Bitcoin poses too many risks for banks to consider adopting it, the European Banking Authority (EBA) has warned.
The EBA found "more than 70 risks" associated with the cryptocurrency and warned that banks should not buy, hold or sell virtual currencies until a substantial amount of regulation is passed.
But the EBA suggested such regulation would need to be very wide-ranging, covering several markets, the segregation of client accounts, capital requirements and measures to guarantee the integrity of Bitcoin - including both its protocol and blockchain, the public virtual ledger on which all transactions are recorded.
The EBA said: "Considering that no such regime is in place as of now, some of the more pressing risks will need to be mitigated in other ways. As an immediate response, the EBA therefore advises national supervisory authorities to discourage credit institutions, payment institutions and e-money institutions from buying, holding, or selling virtual currencies."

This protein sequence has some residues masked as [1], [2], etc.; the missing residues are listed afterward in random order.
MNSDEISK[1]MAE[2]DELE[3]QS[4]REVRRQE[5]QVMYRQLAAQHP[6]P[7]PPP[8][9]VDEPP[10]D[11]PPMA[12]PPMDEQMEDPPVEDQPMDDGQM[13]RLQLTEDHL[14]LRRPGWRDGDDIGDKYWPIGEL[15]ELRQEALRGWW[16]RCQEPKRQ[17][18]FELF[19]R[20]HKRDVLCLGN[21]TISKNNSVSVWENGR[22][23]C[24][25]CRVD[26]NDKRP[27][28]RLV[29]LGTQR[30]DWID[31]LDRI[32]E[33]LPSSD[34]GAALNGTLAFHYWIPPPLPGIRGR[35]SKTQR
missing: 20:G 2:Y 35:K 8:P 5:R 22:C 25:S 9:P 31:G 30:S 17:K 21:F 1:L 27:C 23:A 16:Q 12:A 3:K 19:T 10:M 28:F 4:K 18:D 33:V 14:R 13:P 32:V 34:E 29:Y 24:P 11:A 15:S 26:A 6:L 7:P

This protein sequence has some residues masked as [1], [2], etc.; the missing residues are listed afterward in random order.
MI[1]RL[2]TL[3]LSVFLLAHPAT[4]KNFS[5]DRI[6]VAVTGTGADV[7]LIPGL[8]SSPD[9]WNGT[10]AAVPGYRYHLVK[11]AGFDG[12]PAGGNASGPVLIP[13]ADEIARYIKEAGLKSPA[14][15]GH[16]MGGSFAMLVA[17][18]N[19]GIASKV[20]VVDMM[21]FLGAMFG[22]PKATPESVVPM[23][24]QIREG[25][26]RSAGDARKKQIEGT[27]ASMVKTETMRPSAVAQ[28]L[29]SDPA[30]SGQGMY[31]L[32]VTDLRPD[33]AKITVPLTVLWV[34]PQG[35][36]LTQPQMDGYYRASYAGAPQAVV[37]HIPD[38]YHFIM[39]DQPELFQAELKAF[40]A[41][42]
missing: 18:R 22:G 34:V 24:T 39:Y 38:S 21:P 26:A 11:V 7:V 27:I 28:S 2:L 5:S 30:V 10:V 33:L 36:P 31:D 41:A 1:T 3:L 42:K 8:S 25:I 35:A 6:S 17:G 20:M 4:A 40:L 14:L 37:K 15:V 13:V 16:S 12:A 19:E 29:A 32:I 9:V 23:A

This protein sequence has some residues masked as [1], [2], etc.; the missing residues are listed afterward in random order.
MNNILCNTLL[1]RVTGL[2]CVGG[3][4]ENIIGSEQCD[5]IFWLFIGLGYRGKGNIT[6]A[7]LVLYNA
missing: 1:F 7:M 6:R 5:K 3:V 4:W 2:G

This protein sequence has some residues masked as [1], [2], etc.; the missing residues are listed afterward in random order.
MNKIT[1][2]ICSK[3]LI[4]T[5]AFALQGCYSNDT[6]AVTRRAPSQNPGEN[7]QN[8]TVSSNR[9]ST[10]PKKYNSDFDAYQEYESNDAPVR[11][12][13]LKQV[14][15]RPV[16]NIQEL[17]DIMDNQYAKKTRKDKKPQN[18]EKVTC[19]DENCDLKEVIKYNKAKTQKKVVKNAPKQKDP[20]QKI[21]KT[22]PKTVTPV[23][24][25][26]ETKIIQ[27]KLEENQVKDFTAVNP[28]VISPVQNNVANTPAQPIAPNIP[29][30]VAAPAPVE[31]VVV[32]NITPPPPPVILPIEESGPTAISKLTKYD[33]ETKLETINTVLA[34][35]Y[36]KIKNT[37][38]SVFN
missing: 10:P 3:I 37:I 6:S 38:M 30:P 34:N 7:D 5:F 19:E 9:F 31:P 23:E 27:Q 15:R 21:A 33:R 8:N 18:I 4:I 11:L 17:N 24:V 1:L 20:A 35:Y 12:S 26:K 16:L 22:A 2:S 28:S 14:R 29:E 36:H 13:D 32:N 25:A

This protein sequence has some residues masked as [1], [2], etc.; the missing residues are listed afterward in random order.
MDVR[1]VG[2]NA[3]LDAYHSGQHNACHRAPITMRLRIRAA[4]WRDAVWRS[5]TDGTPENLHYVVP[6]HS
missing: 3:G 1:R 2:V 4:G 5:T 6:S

It also expressed fears over consumer protection, in light of the collapse of the world's largest Bitcoin exchange, Mt. Gox, which lost 650,000 bitcoins in February.
However, it pointed out the potential benefits of virtual currencies, including faster and cheaper transactions.
But the organisation concluded: "However risks outweigh the benefits, which in the European Union remain less pronounced."
It said its approach would see virtual currencies develop outside the financial services sector.